• Avatar Kazzy in reply to LeeEsq says:

        Dislike? Certainly. You can dislike whomever you want. Reject? Well, it depends on how you mean.

        Something different about religion, though… I can dislike Christian fundamentalism without necessarily disliking Christian fundamentalists. It is hard to make the same case for disliking blackness but not disliking black people. I suppose you could build it upon disliking “black culture”, but that starts to get tricky.

        I have a number of problems with various organized religions (some more than others). But I still attempt to treat the practitioners decently until such time that they, individually, deem themselves unworthy of that. I have at least a few close friends who are hardcore religious and it impacts our relationship not-at-all save for a few topics on which we disagree (which is true of me with all my friends).Report

      • Avatar NewDealer in reply to LeeEsq says:

        Jaybird,

        I would be appalled if any business in San Francisco rejected serving someone because they were Republican or Christian Fundamentalist.

        Now if they asked a Christian Fundamentalist couple to leave for making very loud bigoted remarks about the gay couple at the next table, that would be another story.Report

      • Avatar Cascadian in reply to LeeEsq says:

        @jaybird I’m sure this is an example of “it’s ok for me but not for thee” sorts of things.

        Christians seem to be heading toward becoming a discriminated group on their own. Instead of realizing this and governing themselves accordingly, they seem intent on providing as much ammunition as possible.

        Disclaimer: I don’t discriminate against Christians any more than my particular strain of Pastafarianism requires.Report

    • As far as I can tell from the opinion, the couple moved along and found another photographer willing to do the work. But having been discriminated against stung. They thought that they had been treated unfairly, and wanted to do something — maybe so others would not have to go through it again in the future, maybe to make a point, maybe for a small measure of revenge. All they sought was a declaration that what they’d been through violated the law, not any affirmative relief for their own benefit. It’s hard to pin down precisely what motivates people do pursue things that aren’t of direct, tangible benefit to themselves, but I can tell you that they do it all the time.Report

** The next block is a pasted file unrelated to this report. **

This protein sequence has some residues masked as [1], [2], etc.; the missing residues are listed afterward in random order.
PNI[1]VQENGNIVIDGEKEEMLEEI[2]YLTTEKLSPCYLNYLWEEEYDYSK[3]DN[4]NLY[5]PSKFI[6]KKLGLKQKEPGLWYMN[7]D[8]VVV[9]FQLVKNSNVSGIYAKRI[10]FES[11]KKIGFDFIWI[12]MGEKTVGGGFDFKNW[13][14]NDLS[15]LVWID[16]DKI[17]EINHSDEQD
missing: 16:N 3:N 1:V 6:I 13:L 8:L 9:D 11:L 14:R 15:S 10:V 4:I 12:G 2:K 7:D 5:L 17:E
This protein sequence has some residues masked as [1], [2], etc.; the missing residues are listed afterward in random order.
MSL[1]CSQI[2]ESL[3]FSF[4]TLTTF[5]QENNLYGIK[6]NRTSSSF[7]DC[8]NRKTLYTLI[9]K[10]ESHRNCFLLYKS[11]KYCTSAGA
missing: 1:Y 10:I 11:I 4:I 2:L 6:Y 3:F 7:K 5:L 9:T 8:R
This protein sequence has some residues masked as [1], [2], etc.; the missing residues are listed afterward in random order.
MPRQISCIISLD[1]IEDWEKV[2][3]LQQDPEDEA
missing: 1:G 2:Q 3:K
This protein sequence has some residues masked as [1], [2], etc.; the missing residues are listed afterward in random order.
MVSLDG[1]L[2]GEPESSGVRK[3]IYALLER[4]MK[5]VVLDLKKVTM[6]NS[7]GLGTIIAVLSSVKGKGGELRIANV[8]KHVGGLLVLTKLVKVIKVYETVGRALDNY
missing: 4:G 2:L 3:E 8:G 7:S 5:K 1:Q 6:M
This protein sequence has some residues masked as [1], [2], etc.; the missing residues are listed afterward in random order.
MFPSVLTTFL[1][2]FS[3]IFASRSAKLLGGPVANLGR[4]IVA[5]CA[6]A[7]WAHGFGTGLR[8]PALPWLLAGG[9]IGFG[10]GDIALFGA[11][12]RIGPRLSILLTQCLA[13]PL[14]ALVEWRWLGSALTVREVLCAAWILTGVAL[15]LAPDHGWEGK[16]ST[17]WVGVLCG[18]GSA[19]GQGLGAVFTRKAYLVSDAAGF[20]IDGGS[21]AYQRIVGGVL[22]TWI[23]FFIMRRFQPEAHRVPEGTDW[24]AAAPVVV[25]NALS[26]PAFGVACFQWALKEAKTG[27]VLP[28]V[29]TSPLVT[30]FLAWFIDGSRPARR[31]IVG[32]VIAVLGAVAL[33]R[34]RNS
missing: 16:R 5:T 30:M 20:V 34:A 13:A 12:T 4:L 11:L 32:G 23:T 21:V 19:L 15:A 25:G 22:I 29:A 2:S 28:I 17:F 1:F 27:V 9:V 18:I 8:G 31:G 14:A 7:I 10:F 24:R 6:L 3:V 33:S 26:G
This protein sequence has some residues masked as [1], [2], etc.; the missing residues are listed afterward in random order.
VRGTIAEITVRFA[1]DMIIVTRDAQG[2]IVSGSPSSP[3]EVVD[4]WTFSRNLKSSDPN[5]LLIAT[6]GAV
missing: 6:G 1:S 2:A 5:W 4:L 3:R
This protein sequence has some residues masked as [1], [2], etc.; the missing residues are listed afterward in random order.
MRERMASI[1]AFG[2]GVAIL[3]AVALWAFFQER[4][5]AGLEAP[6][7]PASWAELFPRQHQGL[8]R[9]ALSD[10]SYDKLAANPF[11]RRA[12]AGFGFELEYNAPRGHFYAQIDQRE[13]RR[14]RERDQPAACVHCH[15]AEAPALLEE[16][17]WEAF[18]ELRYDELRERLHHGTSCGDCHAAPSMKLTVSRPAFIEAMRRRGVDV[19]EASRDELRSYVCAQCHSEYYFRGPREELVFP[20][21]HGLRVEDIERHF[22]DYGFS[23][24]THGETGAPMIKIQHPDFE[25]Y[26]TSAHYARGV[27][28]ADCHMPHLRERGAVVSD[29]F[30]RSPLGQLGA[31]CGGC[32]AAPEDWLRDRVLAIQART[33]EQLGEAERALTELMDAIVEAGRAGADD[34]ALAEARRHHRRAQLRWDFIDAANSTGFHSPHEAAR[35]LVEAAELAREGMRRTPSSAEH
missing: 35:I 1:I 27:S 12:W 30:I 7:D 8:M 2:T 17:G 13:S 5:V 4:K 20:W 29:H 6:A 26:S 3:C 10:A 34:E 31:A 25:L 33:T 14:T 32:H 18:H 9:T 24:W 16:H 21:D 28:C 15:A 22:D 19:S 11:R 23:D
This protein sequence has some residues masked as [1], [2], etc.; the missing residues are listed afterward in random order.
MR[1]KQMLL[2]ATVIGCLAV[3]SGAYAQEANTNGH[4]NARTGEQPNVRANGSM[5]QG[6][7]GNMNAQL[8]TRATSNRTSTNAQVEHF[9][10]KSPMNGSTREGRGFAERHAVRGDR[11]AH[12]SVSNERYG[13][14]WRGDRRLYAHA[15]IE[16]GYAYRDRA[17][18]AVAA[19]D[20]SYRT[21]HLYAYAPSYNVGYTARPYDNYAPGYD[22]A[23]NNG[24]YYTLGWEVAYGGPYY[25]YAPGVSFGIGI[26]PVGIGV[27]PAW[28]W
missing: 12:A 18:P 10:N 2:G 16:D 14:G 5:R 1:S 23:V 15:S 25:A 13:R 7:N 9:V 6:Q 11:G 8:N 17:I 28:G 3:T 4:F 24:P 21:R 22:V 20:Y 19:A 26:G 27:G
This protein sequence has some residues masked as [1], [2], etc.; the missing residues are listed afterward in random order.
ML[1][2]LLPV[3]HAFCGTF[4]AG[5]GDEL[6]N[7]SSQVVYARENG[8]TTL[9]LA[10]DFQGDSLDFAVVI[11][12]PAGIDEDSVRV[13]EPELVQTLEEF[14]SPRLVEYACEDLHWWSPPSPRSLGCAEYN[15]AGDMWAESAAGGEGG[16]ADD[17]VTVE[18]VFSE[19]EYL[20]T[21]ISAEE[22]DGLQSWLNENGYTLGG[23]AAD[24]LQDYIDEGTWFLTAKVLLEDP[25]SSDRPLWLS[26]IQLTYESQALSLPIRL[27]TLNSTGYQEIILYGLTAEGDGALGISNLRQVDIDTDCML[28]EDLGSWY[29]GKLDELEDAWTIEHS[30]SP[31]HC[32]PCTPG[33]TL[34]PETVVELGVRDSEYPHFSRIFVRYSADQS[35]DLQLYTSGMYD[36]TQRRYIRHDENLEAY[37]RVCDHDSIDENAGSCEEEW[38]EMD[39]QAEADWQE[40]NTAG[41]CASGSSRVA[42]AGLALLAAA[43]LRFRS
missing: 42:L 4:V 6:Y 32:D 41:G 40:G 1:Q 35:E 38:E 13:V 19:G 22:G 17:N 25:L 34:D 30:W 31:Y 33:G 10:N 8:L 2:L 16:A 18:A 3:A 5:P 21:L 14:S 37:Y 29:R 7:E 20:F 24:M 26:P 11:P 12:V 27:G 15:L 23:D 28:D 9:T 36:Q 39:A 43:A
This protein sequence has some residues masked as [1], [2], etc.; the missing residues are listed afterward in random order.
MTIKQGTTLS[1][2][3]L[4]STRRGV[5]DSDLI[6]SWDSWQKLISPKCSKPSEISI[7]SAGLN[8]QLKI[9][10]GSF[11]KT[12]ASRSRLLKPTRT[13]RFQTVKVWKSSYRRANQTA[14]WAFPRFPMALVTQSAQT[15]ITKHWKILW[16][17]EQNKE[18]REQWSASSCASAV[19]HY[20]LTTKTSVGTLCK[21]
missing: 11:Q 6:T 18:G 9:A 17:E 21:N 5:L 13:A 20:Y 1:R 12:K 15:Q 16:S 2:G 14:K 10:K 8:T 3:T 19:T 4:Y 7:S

• Avatar Patrick in reply to Burt Likko says:

        It’s hard to pin down precisely what motivates people do pursue things that aren’t of direct, tangible benefit to themselves, but I can tell you that they do it all the time.

        Should I insert an economist joke here?Report

    • Avatar j r in reply to Reformed Republican says:

      I agree with this and I don’t fully buy into the exclusion argument. Jim Crow America wasn’t just about being excluded from a few businesses owned by racists. It was a whole legal and social system of enforced white superiority. In the same sense, a situation where gays are harassed and arrested where they gather (as was the case until quite recently) and barred from marrying (as is the case in many places right now) is certainly a threat to an individuals freedom to live as he or she wants to live. I cannot, however, see how this rises to that level.

      In any liberal society, there has to be some sphere of personal space in which you are free to believe as you want to believe and live as you want to live, even if those beliefs are counter to what everyone else in that society believes. We can certainly argue over how big that sphere can be and whether a small LLC is inside of it or outside of it, but the sphere itself ought to be recognized.

      To me, petitioning the coercive use of state authority to force someone else to do something that they don’t want to do, even though not doing that thing represents no real threat to my own ability to live freely and happily. I understand that not everyone will agree with this. Some people have a strong progressive sentiment to go out into the world and enforce a set of progressive norms above and beyond what is required to maintain a fairly tolerant society. To me, this is just the flip side of the conservative desire to go out and enforce a set of traditionalist norms above and beyond what is required to maintain a fairly moral and cohesive society. The danger becomes that our political process goes from being primarily concerned with enabling individual freedoms and arbitrating over those areas where individuals clash to an all out war for control of the apparatus of government so that the victor can engage in wholesale enforcement of their particular set of norms.Report

      • Avatar LWA in reply to j r says:

        Where do you get the idea that the political proces should be “primarily concerned with enabling individual freedoms and arbitrating over those areas where individuals clash”?Report

      • Avatar Kazzy in reply to j r says:

        “In any liberal society, there has to be some sphere of personal space in which you are free to believe as you want to believe and live as you want to live, even if those beliefs are counter to what everyone else in that society believes. We can certainly argue over how big that sphere can be and whether a small LLC is inside of it or outside of it, but the sphere itself ought to be recognized.”

        What is ironic is that, until VERY recently, gay people were denied entirely that sphere of personal space, even in the most intimate and private of settings. Sodomy laws were only fully abolished within the last decade, if memory serves.

        Now, I’m not saying that two wrongs make a right. You make a very sound point here (especially in the paragraph after the quoted section). But I find it a bit…er… frustrating?… that an argument that was so long denied when advanced by gay people so that they could simply live their lives is now being potentially used against them so as to inhibit a more fuller living of their lives.Report